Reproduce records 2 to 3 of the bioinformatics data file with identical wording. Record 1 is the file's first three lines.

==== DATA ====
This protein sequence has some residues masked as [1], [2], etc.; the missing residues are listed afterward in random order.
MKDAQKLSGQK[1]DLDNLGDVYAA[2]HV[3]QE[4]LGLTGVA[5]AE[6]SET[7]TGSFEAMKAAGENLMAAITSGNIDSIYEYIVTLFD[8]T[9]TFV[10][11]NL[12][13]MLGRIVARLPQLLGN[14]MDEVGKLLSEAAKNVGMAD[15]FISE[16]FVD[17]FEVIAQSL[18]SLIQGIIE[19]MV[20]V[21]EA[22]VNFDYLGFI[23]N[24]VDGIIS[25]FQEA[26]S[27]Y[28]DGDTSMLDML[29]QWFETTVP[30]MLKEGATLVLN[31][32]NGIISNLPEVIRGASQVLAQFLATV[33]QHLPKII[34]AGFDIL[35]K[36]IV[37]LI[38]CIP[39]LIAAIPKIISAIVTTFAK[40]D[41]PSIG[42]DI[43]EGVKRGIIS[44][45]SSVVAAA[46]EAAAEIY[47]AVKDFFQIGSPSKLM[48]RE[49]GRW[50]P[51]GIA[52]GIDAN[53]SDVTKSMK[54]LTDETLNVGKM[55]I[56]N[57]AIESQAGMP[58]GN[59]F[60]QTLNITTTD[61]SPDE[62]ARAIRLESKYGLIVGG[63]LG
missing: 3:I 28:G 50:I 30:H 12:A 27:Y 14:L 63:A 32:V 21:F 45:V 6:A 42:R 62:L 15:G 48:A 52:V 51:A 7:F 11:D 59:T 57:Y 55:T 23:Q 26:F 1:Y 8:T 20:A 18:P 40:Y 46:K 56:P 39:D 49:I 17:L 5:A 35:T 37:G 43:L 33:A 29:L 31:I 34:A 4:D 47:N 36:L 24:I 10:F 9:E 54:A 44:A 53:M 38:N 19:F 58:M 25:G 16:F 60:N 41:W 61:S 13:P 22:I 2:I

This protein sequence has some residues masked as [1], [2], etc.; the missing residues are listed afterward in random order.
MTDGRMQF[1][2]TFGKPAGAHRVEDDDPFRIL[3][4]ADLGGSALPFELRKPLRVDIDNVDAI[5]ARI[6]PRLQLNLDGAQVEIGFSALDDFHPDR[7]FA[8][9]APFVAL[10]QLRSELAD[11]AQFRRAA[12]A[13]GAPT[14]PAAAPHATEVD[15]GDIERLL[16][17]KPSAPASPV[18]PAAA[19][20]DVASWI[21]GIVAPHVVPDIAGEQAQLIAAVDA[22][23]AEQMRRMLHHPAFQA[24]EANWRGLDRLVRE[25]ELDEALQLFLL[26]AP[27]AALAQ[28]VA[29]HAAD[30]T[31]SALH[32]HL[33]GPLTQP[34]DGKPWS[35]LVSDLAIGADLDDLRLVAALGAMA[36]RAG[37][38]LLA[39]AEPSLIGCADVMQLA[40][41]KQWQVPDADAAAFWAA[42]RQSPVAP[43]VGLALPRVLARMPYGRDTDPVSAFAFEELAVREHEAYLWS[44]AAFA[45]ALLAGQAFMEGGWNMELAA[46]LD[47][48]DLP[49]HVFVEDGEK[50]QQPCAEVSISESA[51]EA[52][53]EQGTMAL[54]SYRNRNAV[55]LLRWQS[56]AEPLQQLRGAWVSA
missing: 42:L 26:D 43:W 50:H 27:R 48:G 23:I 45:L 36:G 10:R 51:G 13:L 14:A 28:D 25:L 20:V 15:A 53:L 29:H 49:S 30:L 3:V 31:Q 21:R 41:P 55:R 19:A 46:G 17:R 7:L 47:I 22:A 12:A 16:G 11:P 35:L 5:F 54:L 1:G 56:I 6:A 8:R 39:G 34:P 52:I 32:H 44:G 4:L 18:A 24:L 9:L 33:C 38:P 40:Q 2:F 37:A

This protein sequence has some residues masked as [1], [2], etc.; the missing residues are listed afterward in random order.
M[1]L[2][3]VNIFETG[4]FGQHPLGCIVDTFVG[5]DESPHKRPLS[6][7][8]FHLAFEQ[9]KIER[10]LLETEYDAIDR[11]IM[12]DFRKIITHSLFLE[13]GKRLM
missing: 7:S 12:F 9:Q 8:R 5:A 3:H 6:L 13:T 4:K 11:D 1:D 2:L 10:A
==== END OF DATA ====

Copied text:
This protein sequence has some residues masked as [1], [2], etc.; the missing residues are listed afterward in random order.
MTDGRMQF[1][2]TFGKPAGAHRVEDDDPFRIL[3][4]ADLGGSALPFELRKPLRVDIDNVDAI[5]ARI[6]PRLQLNLDGAQVEIGFSALDDFHPDR[7]FA[8][9]APFVAL[10]QLRSELAD[11]AQFRRAA[12]A[13]GAPT[14]PAAAPHATEVD[15]GDIERLL[16][17]KPSAPASPV[18]PAAA[19][20]DVASWI[21]GIVAPHVVPDIAGEQAQLIAAVDA[22][23]AEQMRRMLHHPAFQA[24]EANWRGLDRLVRE[25]ELDEALQLFLL[26]AP[27]AALAQ[28]VA[29]HAAD[30]T[31]SALH[32]HL[33]GPLTQP[34]DGKPWS[35]LVSDLAIGADLDDLRLVAALGAMA[36]RAG[37][38]LLA[39]AEPSLIGCADVMQLA[40][41]KQWQVPDADAAAFWAA[42]RQSPVAP[43]VGLALPRVLARMPYGRDTDPVSAFAFEELAVREHEAYLWS[44]AAFA[45]ALLAGQAFMEGGWNMELAA[46]LD[47][48]DLP[49]HVFVEDGEK[50]QQPCAEVSISESA[51]EA[52][53]EQGTMAL[54]SYRNRNAV[55]LLRWQS[56]AEPLQQLRGAWVSA
missing: 42:L 26:D 43:W 50:H 27:R 48:G 23:I 45:L 36:G 10:R 51:G 13:L 14:A 28:D 25:L 20:V 15:A 53:L 29:H 49:S 30:L 3:V 31:Q 21:R 41:P 55:R 19:A 46:G 17:R 7:L 47:I 22:A 12:A 16:G 11:P 35:L 5:F 54:L 1:G 56:I 6:A 8:R 39:G 34:P 52:I 32:H 44:G 4:L 18:A 24:L 9:L 33:C 38:P 40:Q 2:F 37:A

This protein sequence has some residues masked as [1], [2], etc.; the missing residues are listed afterward in random order.
M[1]L[2][3]VNIFETG[4]FGQHPLGCIVDTFVG[5]DESPHKRPLS[6][7][8]FHLAFEQ[9]KIER[10]LLETEYDAIDR[11]IM[12]DFRKIITHSLFLE[13]GKRLM
missing: 7:S 12:F 9:Q 8:R 5:A 3:H 6:L 13:T 4:K 11:D 1:D 2:L 10:A